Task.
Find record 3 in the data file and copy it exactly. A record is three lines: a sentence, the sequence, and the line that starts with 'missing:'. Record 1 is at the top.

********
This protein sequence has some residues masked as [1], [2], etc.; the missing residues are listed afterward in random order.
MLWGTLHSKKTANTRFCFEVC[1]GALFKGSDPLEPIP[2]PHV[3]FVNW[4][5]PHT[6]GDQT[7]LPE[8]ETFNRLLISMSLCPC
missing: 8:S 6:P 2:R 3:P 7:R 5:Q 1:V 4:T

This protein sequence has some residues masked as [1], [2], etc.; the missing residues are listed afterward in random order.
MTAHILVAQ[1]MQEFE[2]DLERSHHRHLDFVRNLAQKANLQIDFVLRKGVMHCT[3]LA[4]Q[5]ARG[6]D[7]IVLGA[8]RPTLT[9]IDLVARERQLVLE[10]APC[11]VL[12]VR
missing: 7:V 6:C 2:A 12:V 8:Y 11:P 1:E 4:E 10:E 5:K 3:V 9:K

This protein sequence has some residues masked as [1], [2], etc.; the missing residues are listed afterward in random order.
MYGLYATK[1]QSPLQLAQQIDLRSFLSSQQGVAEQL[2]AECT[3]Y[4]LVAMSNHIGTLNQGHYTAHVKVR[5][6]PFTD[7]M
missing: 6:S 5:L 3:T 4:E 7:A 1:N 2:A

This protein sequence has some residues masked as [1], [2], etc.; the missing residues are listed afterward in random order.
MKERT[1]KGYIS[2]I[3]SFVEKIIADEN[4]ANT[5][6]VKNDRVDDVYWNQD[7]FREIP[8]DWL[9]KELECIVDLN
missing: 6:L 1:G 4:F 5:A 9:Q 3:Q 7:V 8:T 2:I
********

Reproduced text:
This protein sequence has some residues masked as [1], [2], etc.; the missing residues are listed afterward in random order.
MYGLYATK[1]QSPLQLAQQIDLRSFLSSQQGVAEQL[2]AECT[3]Y[4]LVAMSNHIGTLNQGHYTAHVKVR[5][6]PFTD[7]M
missing: 6:S 5:L 3:T 4:E 7:A 1:N 2:A